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More or less burger-less navigation

For your and my inspiration: A collection of websites that don’t hide the navigation on mobile behind a burger/menu button.

Ordering CSS properties

I haven’t thought about ordering CSS properties in a while, but I began to work on the redesign of HTMHell recently and I decided to challenge my current approach.

Slow Movement (off-site)

on CSS-Tricks

My answer to the question “What is one thing you learned about building websites this year?”

The lang attribute: browsers telling lies, telling sweet little lies

The lang attribute is an essential component in the basic structure of an HTML document. It’s important that we define it correctly because it affects many aspects of user experience. Unfortunately, the negative effects a missing or wrong attribute can have aren’t always evident. Austrian news site orf.at learned that the hard way recently.

Writing even more CSS with Accessibility in Mind, Part 2: Respecting user preferences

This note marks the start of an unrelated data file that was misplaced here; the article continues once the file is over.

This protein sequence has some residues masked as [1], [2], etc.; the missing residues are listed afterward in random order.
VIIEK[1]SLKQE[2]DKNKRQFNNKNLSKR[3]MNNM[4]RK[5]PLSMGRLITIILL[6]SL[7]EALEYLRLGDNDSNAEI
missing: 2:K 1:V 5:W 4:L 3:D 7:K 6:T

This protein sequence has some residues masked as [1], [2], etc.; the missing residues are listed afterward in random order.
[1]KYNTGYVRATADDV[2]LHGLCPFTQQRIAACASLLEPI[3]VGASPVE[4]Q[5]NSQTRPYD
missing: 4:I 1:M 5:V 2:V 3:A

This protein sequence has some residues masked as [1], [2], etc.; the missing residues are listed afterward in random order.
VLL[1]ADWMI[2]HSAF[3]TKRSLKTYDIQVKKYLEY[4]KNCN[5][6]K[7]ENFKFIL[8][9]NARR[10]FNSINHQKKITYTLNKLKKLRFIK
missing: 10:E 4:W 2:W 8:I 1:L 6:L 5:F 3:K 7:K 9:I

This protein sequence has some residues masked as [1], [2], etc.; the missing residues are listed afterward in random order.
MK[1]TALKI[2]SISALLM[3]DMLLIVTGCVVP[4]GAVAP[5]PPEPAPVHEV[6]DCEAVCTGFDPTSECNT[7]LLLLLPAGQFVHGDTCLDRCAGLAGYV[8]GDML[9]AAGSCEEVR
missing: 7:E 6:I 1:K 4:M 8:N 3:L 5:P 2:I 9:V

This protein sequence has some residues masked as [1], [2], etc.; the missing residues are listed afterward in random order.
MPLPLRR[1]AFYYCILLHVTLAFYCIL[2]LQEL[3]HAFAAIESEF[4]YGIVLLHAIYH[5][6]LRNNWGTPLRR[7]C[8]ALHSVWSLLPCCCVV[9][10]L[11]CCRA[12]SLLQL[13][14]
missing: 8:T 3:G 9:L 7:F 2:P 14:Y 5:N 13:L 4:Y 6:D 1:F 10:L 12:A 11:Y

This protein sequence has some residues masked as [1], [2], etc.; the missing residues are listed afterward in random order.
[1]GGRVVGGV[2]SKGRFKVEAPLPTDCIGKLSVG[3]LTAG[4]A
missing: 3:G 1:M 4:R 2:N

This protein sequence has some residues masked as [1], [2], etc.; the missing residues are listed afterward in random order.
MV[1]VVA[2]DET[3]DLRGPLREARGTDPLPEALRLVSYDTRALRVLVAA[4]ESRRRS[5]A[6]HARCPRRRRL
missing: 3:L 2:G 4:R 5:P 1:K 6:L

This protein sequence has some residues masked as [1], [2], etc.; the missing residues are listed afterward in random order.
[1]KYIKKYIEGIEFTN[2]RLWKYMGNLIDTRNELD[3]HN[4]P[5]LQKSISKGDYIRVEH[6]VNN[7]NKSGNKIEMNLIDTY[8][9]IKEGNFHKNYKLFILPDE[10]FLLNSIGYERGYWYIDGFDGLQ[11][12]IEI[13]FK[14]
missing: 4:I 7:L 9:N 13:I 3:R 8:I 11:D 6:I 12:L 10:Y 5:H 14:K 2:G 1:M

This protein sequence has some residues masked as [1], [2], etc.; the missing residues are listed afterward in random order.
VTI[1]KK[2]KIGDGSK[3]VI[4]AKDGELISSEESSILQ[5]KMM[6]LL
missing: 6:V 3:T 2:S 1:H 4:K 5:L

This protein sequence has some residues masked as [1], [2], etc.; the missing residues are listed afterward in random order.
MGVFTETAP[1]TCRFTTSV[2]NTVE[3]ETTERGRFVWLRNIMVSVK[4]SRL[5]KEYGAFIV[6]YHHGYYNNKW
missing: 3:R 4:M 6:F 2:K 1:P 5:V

In the first article of this series, I explained how important progressive enhancement is for web accessibility. Building websites layer by layer allows for a cleaner separation of concerns and more resilient experiences. This second article is about user preferences and how to respect them when writing CSS.

Writing even more CSS with Accessibility in Mind, Part 1: Progressive Enhancement

About 4 years ago, I began to focus on web accessibility professionally. I read many articles and books, watched talks, followed experts, and I also shared my knowledge at meet-ups and online. The first 3 articles I wrote were Writing HTML with Accessibility in Mind, Writing JavaScript with Accessibility in Mind, and Writing CSS with Accessibility in Mind. I've shared the most exciting new things I've learned about creating inclusive experiences in each language.